Here's what the British, Irish and South African media had to say in the aftermath of the opening rubber…
Stuart Barnes in The Sunday Times
The Lions must produce the game of their lives if they are to level the series in Pretoria next weekend. That is the bad news. The good news is that they have the ability and, more importantly, the bravery to push the world champions all the way in rugby's spiritual heartland of Loftus Versfeld.
Here's the Lions perspective. The last 20 minutes proved the team have the mental courage, the skill and the tempo to win; that if they start as they finished in Durban, they will prevail in Pretoria. South Africa will have a different outlook. Peter de Villiers will point out how many of his star players were taken off around the hour mark, and that his side dominated proceedings while the juggernauts were in control.
Both are, in their own ways, absolutely right, which makes the match so fascinating, so thrillingly unpredictable. The Springboks will see the surplus of substitutions as well as the shortage of match practice as the keys to improving their game and closing out the series; that and sorting out the defensive problems in midfield through which the mesmerising combination of Jamie Roberts and Brian O'Driscoll burst so often.
These factors apart, the Springboks will consider the first hour a more accurate reflection of the gulf between the two teams. This version of reality seems a closer approximation to the hard facts than the wild optimism of the almost unforgettable last quarter of the game. And yet, and yet, the Lions did lacerate the Springboks from first to last. Given more and better ball, there is plenty of reason to believe.
Patrick Collins in The Mail on Sunday
South Africa prevailed, and probably deserved to. Yet the Lions departed with heads high and jaws set in truculent defiance.
Barely beaten in Durban, the men of 2009 may yet be on the brink of immortality.
Paul Hayward in The Observer
South Africa were so shambolic by the end of this first Test that they had to send their captain back on again to restore order. It is a peculiarity of modern rugby rules that a substituted front-row forward can trot back on for another go, but the Lions were probably glad to see John Smit. His reappearance said this series is still alive.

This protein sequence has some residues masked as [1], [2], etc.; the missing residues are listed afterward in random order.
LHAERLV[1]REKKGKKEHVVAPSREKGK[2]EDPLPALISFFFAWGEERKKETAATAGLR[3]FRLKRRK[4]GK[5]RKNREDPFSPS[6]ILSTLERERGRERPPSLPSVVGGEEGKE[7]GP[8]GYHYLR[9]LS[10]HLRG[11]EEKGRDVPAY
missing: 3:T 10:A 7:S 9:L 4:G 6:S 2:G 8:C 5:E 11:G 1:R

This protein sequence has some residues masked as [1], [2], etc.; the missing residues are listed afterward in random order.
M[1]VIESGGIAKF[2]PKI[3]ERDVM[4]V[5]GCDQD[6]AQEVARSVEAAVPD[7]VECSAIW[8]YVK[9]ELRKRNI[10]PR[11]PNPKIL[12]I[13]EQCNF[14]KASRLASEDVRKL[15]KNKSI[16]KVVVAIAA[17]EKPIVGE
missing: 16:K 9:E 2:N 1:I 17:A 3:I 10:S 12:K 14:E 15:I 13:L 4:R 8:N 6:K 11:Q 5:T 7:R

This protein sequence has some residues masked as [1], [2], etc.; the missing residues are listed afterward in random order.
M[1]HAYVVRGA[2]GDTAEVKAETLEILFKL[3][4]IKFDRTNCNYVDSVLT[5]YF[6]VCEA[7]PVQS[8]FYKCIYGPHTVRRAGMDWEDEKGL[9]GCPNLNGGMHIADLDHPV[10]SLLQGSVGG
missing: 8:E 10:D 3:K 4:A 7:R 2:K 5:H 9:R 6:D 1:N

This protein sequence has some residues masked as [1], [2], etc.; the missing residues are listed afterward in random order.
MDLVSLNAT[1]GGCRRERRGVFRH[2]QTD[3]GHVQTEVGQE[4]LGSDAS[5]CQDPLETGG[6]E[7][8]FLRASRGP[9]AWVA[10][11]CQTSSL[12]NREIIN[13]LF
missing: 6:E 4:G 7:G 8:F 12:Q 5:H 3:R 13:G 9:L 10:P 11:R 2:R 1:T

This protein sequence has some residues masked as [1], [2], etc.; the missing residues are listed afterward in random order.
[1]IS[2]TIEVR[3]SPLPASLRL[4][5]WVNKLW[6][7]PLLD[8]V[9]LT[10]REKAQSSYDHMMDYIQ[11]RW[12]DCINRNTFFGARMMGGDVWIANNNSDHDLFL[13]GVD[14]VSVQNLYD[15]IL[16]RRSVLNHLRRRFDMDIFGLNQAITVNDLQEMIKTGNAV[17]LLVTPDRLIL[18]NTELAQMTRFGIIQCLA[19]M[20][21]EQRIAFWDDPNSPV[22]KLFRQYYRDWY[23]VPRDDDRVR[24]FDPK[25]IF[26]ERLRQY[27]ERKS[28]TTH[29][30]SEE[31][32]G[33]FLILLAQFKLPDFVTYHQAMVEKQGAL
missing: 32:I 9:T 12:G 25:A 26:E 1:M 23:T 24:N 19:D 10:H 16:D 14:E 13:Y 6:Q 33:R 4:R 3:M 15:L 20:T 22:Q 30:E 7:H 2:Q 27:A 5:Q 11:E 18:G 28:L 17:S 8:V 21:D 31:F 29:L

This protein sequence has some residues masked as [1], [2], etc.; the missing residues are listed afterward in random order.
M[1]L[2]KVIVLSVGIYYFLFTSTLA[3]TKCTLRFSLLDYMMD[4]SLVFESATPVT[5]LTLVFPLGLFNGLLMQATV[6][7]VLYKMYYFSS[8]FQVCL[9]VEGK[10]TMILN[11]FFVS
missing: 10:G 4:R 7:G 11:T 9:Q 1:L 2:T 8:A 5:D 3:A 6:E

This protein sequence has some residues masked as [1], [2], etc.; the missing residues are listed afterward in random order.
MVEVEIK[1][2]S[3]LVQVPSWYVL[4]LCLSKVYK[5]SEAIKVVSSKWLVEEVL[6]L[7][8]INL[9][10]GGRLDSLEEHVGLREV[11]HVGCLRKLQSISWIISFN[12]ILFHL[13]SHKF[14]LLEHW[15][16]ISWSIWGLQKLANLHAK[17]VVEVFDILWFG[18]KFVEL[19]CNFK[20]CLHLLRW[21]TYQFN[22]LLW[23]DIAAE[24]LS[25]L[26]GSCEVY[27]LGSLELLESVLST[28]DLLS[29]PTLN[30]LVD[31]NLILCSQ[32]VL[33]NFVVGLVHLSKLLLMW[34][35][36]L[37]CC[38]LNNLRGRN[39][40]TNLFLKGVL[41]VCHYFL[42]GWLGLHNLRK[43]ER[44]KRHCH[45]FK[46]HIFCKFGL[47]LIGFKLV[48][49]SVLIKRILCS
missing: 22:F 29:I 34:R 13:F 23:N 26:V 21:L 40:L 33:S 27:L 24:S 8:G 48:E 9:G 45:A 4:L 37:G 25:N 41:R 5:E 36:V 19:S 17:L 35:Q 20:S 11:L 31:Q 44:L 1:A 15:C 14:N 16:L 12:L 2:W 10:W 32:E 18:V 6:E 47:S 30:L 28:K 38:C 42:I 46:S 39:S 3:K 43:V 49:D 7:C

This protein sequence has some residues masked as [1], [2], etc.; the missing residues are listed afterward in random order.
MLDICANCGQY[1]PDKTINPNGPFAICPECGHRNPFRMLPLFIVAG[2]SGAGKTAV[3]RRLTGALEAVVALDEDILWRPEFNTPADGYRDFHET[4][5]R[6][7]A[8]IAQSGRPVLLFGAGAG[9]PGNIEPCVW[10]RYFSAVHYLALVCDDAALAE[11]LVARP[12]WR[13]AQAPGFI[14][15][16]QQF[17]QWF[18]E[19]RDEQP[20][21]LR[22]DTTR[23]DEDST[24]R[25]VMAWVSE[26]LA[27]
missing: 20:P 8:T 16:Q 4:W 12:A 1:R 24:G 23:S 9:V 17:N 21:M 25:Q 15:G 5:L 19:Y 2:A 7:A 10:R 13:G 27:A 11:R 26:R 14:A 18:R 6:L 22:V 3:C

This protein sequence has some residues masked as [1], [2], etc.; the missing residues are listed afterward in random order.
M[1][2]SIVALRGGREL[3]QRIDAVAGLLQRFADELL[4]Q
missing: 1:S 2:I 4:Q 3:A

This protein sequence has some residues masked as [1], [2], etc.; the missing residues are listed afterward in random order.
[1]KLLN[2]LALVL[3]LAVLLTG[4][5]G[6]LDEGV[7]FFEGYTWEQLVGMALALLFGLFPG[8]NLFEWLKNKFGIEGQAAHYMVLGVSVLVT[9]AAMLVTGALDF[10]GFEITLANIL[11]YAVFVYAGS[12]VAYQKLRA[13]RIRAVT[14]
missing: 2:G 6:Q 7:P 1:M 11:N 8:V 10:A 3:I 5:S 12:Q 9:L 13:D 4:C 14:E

Two months ago people thought this tour would end in a massacre. The world champions would scatter the four nations across the streets of Durban, Pretoria and Johannesburg. But then six wins against weakened provincial sides gave Ian McGeechan's men the confidence to play a brand of Welsh-Irish rugby behind the scrum instead of going toe-to-toe with a fearsome Springbok pack.
That sense of adventure saved them from a caning here. It saved the tour, too. Five minutes into the second half South Africa led 26-7 and the thoughts of Lions supporters were turning to alternative forms of entertainment for the remaining fortnight of this trip.
Then two things came to the rescue. Three, if you count Springbok rustiness. First, the switch of South Africa's competitive endeavour flicked off as they cradled a commanding lead. Then the Lions thrust a hand back into history and summoned an old force of will to gallop and pass their way back into the match.
The essence of Lions rugby was on vibrant display, even if this result amounts to a missed opportunity to strike a blow against the best team in the world before the circus moves to altitude on Saturday.
To be brutal, the chances are that the northern hemisphere's representatives will lose 3-0, because the Springboks will not repeat their display of complacency when the Lions already seemed to be on the barbecue.
Alasdair Reid in The Scottish Herald
Ian McGeechan, the Lions coach, might have a gift for pulling rabbits from hats, but he will have to produce the biggest bunny of his life to turn this series around.
And yet there was still a sense of hope in the ranks of the red army of Lions supporters who retired to the Durban bars on Saturday evening. The Springboks, seemingly rudderless in the final quarter until they reversed earlier substitutions and pitched captain John Smit and fly-half Ruan Pienaar back into the fray, may have left the door wide open, but the Lions still had the wit, courage and presence of mind to take advantage of the situation.